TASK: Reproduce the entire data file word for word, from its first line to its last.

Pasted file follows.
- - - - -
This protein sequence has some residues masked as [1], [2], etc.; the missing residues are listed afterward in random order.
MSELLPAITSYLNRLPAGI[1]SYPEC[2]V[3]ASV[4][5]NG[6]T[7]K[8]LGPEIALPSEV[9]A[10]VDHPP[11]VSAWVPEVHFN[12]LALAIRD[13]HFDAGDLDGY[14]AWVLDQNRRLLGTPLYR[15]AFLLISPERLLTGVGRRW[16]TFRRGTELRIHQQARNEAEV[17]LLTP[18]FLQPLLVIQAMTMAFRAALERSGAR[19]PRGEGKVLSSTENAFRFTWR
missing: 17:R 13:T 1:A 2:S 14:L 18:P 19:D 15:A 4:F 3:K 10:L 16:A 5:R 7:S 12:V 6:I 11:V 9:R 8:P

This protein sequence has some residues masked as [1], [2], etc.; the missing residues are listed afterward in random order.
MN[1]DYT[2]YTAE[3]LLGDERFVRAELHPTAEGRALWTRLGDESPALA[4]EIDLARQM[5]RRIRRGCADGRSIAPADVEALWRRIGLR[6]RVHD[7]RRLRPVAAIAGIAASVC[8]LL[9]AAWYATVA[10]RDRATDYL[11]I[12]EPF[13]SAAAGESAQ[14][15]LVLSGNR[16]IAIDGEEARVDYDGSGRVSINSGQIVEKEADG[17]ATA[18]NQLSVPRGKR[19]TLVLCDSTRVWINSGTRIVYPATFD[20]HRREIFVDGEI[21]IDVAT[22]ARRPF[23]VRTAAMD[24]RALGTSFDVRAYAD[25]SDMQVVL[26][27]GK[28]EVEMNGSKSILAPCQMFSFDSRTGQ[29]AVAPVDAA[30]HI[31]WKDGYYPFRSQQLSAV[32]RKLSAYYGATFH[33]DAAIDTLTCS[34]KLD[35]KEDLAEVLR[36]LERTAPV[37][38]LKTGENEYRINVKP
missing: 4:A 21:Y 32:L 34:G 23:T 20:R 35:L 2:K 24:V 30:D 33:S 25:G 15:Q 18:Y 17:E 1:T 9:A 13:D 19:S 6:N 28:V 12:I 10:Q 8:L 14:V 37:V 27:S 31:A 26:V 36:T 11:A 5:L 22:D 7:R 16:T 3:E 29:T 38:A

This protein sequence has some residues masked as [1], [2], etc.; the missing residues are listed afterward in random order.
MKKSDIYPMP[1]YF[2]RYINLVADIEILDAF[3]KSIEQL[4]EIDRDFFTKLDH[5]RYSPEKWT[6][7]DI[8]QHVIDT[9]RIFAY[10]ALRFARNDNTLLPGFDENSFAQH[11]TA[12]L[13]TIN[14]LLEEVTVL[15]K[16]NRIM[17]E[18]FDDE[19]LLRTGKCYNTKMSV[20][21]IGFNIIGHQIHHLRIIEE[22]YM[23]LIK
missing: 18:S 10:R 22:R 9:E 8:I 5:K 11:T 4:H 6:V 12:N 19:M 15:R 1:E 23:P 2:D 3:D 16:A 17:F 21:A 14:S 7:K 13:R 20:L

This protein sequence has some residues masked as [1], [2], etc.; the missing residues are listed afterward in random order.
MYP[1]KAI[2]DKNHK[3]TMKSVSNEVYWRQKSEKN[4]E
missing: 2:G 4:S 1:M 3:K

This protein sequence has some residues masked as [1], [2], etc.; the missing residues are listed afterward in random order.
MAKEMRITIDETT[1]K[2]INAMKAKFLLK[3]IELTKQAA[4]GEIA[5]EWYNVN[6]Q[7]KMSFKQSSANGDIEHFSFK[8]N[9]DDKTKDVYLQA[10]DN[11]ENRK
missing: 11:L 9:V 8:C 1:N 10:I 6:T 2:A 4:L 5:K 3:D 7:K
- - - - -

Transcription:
This protein sequence has some residues masked as [1], [2], etc.; the missing residues are listed afterward in random order.
MSELLPAITSYLNRLPAGI[1]SYPEC[2]V[3]ASV[4][5]NG[6]T[7]K[8]LGPEIALPSEV[9]A[10]VDHPP[11]VSAWVPEVHFN[12]LALAIRD[13]HFDAGDLDGY[14]AWVLDQNRRLLGTPLYR[15]AFLLISPERLLTGVGRRW[16]TFRRGTELRIHQQARNEAEV[17]LLTP[18]FLQPLLVIQAMTMAFRAALERSGAR[19]PRGEGKVLSSTENAFRFTWR
missing: 17:R 13:T 1:A 2:S 14:L 18:P 19:D 15:A 4:F 3:K 10:L 16:A 5:R 7:S 12:V 6:I 11:V 9:R 8:P

This protein sequence has some residues masked as [1], [2], etc.; the missing residues are listed afterward in random order.
MN[1]DYT[2]YTAE[3]LLGDERFVRAELHPTAEGRALWTRLGDESPALA[4]EIDLARQM[5]RRIRRGCADGRSIAPADVEALWRRIGLR[6]RVHD[7]RRLRPVAAIAGIAASVC[8]LL[9]AAWYATVA[10]RDRATDYL[11]I[12]EPF[13]SAAAGESAQ[14][15]LVLSGNR[16]IAIDGEEARVDYDGSGRVSINSGQIVEKEADG[17]ATA[18]NQLSVPRGKR[19]TLVLCDSTRVWINSGTRIVYPATFD[20]HRREIFVDGEI[21]IDVAT[22]ARRPF[23]VRTAAMD[24]RALGTSFDVRAYAD[25]SDMQVVL[26][27]GK[28]EVEMNGSKSILAPCQMFSFDSRTGQ[29]AVAPVDAA[30]HI[31]WKDGYYPFRSQQLSAV[32]RKLSAYYGATFH[33]DAAIDTLTCS[34]KLD[35]KEDLAEVLR[36]LERTAPV[37][38]LKTGENEYRINVKP
missing: 4:A 21:Y 32:L 34:G 23:T 20:R 35:L 2:K 24:V 30:D 33:S 25:G 15:Q 18:Y 17:E 1:T 9:A 13:D 19:S 6:N 28:V 12:I 10:Q 8:L 14:V 37:V 27:S 31:A 26:V 36:T 11:A 5:L 22:D 7:R 16:T 3:E 29:T 38:A

This protein sequence has some residues masked as [1], [2], etc.; the missing residues are listed afterward in random order.
MKKSDIYPMP[1]YF[2]RYINLVADIEILDAF[3]KSIEQL[4]EIDRDFFTKLDH[5]RYSPEKWT[6][7]DI[8]QHVIDT[9]RIFAY[10]ALRFARNDNTLLPGFDENSFAQH[11]TA[12]L[13]TIN[14]LLEEVTVL[15]K[16]NRIM[17]E[18]FDDE[19]LLRTGKCYNTKMSV[20][21]IGFNIIGHQIHHLRIIEE[22]YM[23]LIK
missing: 18:S 10:R 22:R 9:E 8:I 5:K 11:T 4:H 6:V 12:N 19:M 15:R 1:E 23:P 2:D 3:D 16:A 17:F 21:A 14:S 7:K 13:R 20:L

This protein sequence has some residues masked as [1], [2], etc.; the missing residues are listed afterward in random order.
MYP[1]KAI[2]DKNHK[3]TMKSVSNEVYWRQKSEKN[4]E
missing: 2:G 4:S 1:M 3:K

This protein sequence has some residues masked as [1], [2], etc.; the missing residues are listed afterward in random order.
MAKEMRITIDETT[1]K[2]INAMKAKFLLK[3]IELTKQAA[4]GEIA[5]EWYNVN[6]Q[7]KMSFKQSSANGDIEHFSFK[8]N[9]DDKTKDVYLQA[10]DN[11]ENRK
missing: 11:L 9:V 8:C 1:N 10:I 6:T 2:A 4:L 5:K 3:D 7:K